Review Blog

Feb 21 2013

The Mountain by Drusilla Modjeska

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Vintage Books, 2012. ISBN 9781741666502.
(Age: Senior secondary - adult) Highly recommended. Papua New Guinea is often overlooked by Australians in spite of its geographical proximity and close historical and political ties. Australia was the colonial administrator whose influence the inhabitants tried to throw off at Independence. However, the links between the mountain men and Australian soldiers in WW2 have become further immortalised by the increasing tourism to the Kokoda Track.
The (fictitious - but representative) mountain of Drusilla Modjesta's title is set not far from Kokoda on the largest island of New Guinea. Europeans Rika and Leonard lived in Port Moresby during the late sixties and early seventies. As an anthropologist, Leonard spent time on the mountain and his film became a seminal account of traditional life and its change caused by newcomers. Rika falls in love with indigenous Aaron, an upcoming leader who is the hope of Independence. There is foreboding about the length of his life. Jericho, the child of Leonard and a mountain woman, is given as a 'gift child' to Rika and Aaron, who can't have children. The second part of the narrative focuses on Jericho, who is the product of a life brought up in London and the art world but who is searching for his whole identity. He recognises the quality of the bark-cloth of the high mountain villages.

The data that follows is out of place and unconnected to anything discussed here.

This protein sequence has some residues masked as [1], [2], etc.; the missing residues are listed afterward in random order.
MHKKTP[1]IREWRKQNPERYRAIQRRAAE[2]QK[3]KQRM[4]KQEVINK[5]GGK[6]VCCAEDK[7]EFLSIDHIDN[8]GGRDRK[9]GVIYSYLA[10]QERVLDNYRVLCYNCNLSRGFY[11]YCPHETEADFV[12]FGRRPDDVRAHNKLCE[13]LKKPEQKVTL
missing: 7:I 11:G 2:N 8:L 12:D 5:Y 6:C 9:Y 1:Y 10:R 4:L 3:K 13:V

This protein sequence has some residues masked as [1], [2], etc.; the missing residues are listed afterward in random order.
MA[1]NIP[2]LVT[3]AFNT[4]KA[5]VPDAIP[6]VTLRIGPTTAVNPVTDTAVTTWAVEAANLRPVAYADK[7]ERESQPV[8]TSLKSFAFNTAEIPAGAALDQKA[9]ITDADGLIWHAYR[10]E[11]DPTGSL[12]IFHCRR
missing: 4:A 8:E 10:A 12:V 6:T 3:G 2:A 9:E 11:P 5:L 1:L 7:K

The descriptions of art and place are linked with the surrealists. Walking into one scene is described as being inside a Max Ernst painting. Modjeska knows her art - she wrote the acclaimed Stravinsky's Lunch about two Australian artists living at opposite ends of the world.
The Mountain is a rich, sensory epic. It will enlighten those who know little about Papua New Guinea - a place of contrasts, 'the treachery of paradise'. The English curriculum encourages the use of texts which engage with Asia. While definition of the countries of Asia is contested, the Pacific Islands/Oceania is included by ACARA and so parts of The Mountain would be useful in schools, although it is ideally aimed at adults or mature secondary students.
Joy Lawn

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